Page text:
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Friday, March 8 2019
A Bible Journey, 139: King Balak and The Diviner Balaam
"The elders of Moab and the elders of Midian departed with the rewards of divination in their hand; and they came unto Balaam, and spake unto him the words of Balak"
The LORD (Who was and is Jesus Christ; see The Real Jesus: The Word Of The LORD God and A Bible Journey, 56: The Sacred Name) gave the Israelites of the Exodus their opportunity to enter the Promised Land only about 14 months after they left Egypt (see A Bible Journey, 63: The Exodus Lesson).
If the children of Israel (see A Bible Journey, 46: The Family At The Heart Of A Nation) had obeyed the LORD, they would have entered their homeland from the south, through the Negev Desert ("Negev" means south in Hebrew see also The Negev Of Israel). If they had obeyed, there would have been no crossing of the Jordan River, or a Book of Deuteronomy in the Bible (see Deuteronomy: The Law and History Lessons By Moses).
When the Israelites refused to enter (see A Bible Journey, 133: The Spirit Of Rebellion), the LORD turned them around and marched them around in circles for forty years, until the adult generation, who refused their opportunity to go home, had all died off (see Numbers 14: Why 40 Years In The Sinai?). It was their children and grandchildren, most of whom were born in the Sinai (see Hometowns: Campsites Of The Sinai) who entered the Promised Land forty years later - not then through the southern desert, but after an around the Dead Sea march that brought them to the Jordan River. It was that route that took them through Moab, a territory in what is today the southern part of the Kingdom of Jordan.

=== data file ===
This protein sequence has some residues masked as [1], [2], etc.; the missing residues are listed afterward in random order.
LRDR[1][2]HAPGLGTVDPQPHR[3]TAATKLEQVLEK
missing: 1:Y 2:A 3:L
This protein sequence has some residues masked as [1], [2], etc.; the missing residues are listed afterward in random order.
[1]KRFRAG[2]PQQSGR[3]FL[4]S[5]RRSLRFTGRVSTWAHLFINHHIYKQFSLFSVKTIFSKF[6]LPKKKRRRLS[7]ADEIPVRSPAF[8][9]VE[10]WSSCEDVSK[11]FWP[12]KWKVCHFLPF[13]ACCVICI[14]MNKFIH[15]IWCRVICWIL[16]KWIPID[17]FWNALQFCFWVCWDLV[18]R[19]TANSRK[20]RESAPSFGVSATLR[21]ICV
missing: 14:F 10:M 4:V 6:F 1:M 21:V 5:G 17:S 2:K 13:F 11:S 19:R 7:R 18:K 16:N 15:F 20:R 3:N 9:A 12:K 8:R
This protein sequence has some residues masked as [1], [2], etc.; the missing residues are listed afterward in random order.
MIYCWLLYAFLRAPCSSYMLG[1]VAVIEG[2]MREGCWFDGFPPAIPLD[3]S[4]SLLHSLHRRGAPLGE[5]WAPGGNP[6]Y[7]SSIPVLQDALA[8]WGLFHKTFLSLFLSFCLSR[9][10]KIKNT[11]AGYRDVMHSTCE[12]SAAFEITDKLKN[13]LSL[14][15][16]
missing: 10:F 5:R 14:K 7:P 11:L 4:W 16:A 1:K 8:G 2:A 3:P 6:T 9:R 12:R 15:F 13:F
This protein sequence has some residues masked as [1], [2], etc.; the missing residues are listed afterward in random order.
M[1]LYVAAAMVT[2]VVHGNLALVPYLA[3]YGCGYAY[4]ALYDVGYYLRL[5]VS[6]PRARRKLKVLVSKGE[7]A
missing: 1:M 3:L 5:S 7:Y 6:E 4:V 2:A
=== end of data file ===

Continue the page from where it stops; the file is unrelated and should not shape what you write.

"22:1 And the children of Israel set forward, and pitched in the plains of Moab on this side Jordan by Jericho.
King Balak of Moab actually had nothing to fear from the Israelites. They were merely intending to peacefully and respectfully pass through on their way to their own homeland. Rather than simply letting them pass, Balak attempted to stop them by hiring a "diviner" named Balaam. The LORD spoke to Balaam before the messengers of Balak arrived however, so when they made their offer, Balaam's response was "If Balak would give me his house full of silver and gold, I cannot go beyond the word of the LORD my God, to do less or more."